haiku
what is haiku?
Written by svetlana   
Friday, 29 October 2010 22:35

“‘Tis better to be brief than tedious.”-- Shakespeare

Haiku is a sacred art marking footsteps in the life of the spirit.

The beauty of a haiku lies in its apparent simplicity.
 
A haiku evokes a moment of intense awareness and makes it present to the readers, so that they too may experience the moment in their own being, as their own moment of intense awareness.
 
A haiku expresses the reality of a moment of communion evoking a glimpse of the eternal.
 
A haiku is an arrangement of a limited number of words, that can be comfortably voiced within one breath cycle.
 
A haiku draws or paints in words a moment of perception without comment or interpretation - it evokes that moment thereby allowing its cosmic significance to be unveiled.
 
To carry its feeling across time and space, a haiku does not offer the idea of some experience, but re-creates the experience itself in the reader.
 
A haiku drifts up from the personal as a mist - one person's life in the created universe is no more than a fading memory as time and seasons move on.
 
The writer of haiku knows that crafted words, that evoke a resonating response in a human being, are seldom actually about emotions or ideas, but are most often about things seen, heard, smelt, tasted or touched.
 
Within the limited breath space that a haiku requires, haiku writers use images to set a scene in time and space over two thirds of the haiku.  The beginning (or ending) third of the haiku is an ejaculation image, that evokes and contains the instant of vision or enlightenment, implicitly present in the other two thirds.
 
The reader of a haiku will fill in from his/her own self what is significantly left out from the words chosen by the writer.  Every reader will see a haiku differently, taken up by what they see and respond to in the chosen words.
 
At the heart of haiku is loneliness - not loneliness as in lonely, but in that sense of separation that lies at the centre of the psyche of everyone who has ever lived - the loneliness that sex tries to overcome - and prayer.  It is that urge to complete union with a mystery within ourselves and other than ourselves.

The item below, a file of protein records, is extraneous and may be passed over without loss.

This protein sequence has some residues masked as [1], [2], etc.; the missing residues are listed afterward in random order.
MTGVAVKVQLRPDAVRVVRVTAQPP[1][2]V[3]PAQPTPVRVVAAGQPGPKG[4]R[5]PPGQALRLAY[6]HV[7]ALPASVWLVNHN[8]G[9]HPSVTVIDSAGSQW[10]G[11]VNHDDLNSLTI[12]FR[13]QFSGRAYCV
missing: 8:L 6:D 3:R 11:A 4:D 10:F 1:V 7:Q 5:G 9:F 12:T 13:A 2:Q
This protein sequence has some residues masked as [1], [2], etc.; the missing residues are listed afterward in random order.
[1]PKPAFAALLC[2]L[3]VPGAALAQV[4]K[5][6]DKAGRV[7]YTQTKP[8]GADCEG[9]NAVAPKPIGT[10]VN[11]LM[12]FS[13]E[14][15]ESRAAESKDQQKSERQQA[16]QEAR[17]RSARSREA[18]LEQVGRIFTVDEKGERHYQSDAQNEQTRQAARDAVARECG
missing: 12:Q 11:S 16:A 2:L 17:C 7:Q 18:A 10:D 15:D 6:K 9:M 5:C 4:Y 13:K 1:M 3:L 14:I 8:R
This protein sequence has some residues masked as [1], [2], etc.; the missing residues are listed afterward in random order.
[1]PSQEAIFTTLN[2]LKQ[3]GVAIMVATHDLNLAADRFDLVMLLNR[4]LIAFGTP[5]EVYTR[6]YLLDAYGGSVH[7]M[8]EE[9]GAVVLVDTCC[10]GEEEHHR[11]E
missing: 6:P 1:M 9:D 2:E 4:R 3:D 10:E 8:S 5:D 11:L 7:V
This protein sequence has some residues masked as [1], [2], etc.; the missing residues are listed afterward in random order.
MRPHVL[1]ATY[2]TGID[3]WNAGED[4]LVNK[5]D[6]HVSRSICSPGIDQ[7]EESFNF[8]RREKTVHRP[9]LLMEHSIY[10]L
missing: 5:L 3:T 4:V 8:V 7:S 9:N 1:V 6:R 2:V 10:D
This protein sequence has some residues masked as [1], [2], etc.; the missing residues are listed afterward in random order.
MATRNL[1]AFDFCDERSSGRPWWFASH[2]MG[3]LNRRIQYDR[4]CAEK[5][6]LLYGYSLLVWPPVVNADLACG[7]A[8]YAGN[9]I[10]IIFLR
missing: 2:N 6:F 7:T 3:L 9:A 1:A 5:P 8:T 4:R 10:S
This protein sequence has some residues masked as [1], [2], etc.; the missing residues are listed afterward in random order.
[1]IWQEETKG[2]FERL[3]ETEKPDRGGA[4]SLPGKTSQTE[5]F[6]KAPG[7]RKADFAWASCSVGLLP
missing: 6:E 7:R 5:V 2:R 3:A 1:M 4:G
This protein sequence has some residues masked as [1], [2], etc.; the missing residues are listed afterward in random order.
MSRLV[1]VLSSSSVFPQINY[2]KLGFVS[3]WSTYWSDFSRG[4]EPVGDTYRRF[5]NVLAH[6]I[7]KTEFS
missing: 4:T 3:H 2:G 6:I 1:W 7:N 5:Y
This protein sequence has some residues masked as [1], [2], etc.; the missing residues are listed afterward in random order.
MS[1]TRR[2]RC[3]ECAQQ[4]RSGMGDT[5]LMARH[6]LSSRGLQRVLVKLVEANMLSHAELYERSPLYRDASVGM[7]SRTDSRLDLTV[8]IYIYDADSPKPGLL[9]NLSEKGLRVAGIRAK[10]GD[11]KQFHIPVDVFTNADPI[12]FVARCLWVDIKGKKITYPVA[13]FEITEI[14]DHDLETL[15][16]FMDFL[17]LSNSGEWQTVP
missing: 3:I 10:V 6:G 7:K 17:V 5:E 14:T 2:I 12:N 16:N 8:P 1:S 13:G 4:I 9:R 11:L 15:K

We often experience the deepest peace and sense of being at one with creation as we withdraw our focus from our interior monologues, fears, and dramas and open our eyes to all that is not us.  It is in watching, with detachment, the unfolding drama of creation - the drama of an opening leaf, a cake rising in the oven, a tui's song, the prancing lamb, the cloud that passes across the moon, that we transcend our limitations.  A haiku turns one's focus from the all-powerful self and instead shares a fleeting glimpse of the ever-present mystery.
 
Many accounts of creation show that, when the Creator speaks, things that did not exist come into being: light, space, earth, seas, plants, sun, moon, stars and we creatures. A haiku attempts to speak the language of creation - the language of images and senses, of the created world, of things as they are, with a detached clarity of perception, that can make present the mysterious and eternal reality out of which they were formed.
 
The act of writing a haiku is an attempt to make present anew a quintessential moment, not only for the writer, but also for the reader, and to experience it as if for the first time. 
 
For me a haiku is as an ejaculated prayer of praise, expressed with great clarity and simplicity - a 'wow' moment, born out of my experience of creation as a created being.
 
I find myself at home with the haiku form as, for me, it comes from the same place as the 'prayer of unceasing'  that is my heritage - the Jesus Prayer.  
"Lord Jesus Christ, Son of the living God, be merciful to me, a sinner."